EB-5 Wait Line & Retrogression Update – New State Department Data Released

EB-5 Wait Line & Retrogression Update – New State Department Data Released

May 08, 2019

By: Bernard Wolfsdorf, Robert Blanco, and Joseph Barnett

This week, Mr. Charles Oppenheim, Chief, Immigrant Visa Control & Reporting, U.S. Department of State (“DOS”) presented at the IIUSA EB-5 Advocacy Conference.  Mr. Oppenheim’s presentation provided important information regarding the latest EB-5 data and estimates for future processing times.

  1. Predictions for Future Final Action Dates. Oppenheim predicted the following Final Action Dates for EB-5. It is important to note in the past, Mr. Oppenheim has had to recalibrate estimates later in the year based on unforeseen variables impacting visa demand or usage:
  • China
    • Best Case Scenario for October 2019 (the start of FY2020) – October 15, 2014
    • Worst Case Scenario for October 2019 – October 8, 2014
    • Comment: Slow movement because of large groupings of applicant demand in weekly groupings surrounding Regional Center program sunsets
  • Vietnam
    • Best Case Scenario for October 2019 – December 15, 2016
    • Worst Case Scenario for October 2019 – November 22, 2016
  • India
    • Imposition of a Final Action Date in July 2019 likely (formal alert in June 2019 Visa Bulletin likely).
    • Best Case Scenario for October 2019 – Fall 2017
    • Worst Case Scenario for October 2019 – Summer 2017
  • All Other Countries
    • Will remain current for the foreseeable future
  1. Potential “Rough” Visa Wait Time for EB-5 Investors, if I-526 Filed on May 6, 2019. The wait time estimate is the number of years between the time when an I-526 petition was filed and the time when an EB-5 visa is available, including the processing time for adjudicating the I-526 petition. USCIS petition processing times vary from a few months to a few years.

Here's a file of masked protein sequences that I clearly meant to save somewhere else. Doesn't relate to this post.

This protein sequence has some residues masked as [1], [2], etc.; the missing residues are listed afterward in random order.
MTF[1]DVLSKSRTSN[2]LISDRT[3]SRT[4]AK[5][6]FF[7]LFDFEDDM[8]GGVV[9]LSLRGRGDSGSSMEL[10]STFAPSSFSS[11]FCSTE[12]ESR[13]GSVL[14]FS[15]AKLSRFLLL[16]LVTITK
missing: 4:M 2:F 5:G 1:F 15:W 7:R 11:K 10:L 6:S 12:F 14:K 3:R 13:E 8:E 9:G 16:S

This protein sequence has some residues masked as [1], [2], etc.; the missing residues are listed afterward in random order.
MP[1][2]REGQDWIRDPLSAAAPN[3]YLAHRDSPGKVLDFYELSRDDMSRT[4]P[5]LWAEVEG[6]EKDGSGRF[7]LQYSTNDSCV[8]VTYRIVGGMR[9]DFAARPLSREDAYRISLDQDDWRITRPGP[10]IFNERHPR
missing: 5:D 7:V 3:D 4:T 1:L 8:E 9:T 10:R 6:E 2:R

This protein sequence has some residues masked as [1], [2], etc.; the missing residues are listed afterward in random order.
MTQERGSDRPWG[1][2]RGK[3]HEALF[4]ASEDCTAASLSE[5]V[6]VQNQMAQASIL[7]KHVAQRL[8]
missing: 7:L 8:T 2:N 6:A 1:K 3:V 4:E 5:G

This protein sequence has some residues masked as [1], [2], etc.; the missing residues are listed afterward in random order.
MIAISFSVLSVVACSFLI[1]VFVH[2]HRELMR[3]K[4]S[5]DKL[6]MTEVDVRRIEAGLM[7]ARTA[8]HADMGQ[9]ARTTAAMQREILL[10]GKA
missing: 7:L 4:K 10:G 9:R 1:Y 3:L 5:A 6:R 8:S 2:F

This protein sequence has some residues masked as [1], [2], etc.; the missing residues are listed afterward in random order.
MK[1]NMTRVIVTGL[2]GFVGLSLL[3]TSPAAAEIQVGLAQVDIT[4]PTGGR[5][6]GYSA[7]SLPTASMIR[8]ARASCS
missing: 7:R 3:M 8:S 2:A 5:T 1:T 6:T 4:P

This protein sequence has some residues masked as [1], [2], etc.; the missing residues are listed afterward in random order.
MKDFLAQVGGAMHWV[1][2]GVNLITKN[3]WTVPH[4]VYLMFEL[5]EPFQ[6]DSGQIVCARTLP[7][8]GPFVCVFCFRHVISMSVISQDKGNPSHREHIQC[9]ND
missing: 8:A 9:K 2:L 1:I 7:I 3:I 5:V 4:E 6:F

These estimates are “rough” and cannot encompass all the variables, such as dissipation from petition revocations, deaths, age outs, withdrawals, and many other factors; nor does it include possible increases from family “acquired” before visa issuance, possible legislative, regulatory, judicial or other governmental action that might increase available numbers. But, they do provide a glimpse into the issue of demand versus the annual per-country limit impacting visa availability. However, these estimates do not apply to EB-5 applicants whose I-526 petition was filed before May 6, 2019.

  • China (estimate based on 3,000 visas per year): about 16.5 years
  • Vietnam (700 visas per year): about 7.6 years
  • India (700 visas per year): about 8.4 years
  • South Korea (700 visas per year): about 2.4 years
  • Taiwan (700 visas per year): about 2.0 years
  • Brazil (700 visas per year): about 1.6 years

Mr. Oppenheim mentioned that, with the exception of China, these times might be considered the “worst case,” and a “wait” only comes into play if a Final Action Date is being applied to a country at that time.  Otherwise, numbers are immediately available (no wait) to all eligible applicants who are ready to proceed with final action on their case (i.e., petition approved, and provided all required information is sent to NVC, etc. such that they are “documentarily qualified” for a final interview at a Consulate or Embassy abroad).

  1. Still Opportunity for India EB-5. Despite the estimated 8.4-year EB-5 visa wait time for newly filed Indian-born nationals, EB-5 may still remain the fastest way to get a green card.  While Mr. Oppenheim did not present official estimates for employment-based categories other than EB-5, wait line estimates for India EB-2 and EB-3 range from decades to centuriesIndian applicants should consider all employment-based green card options available.

For additional content on visa retrogression read 47 Questions & Answers About Visa Retrogression.

2019-05-14T18:29:05-08:00 May 8th, 2019|

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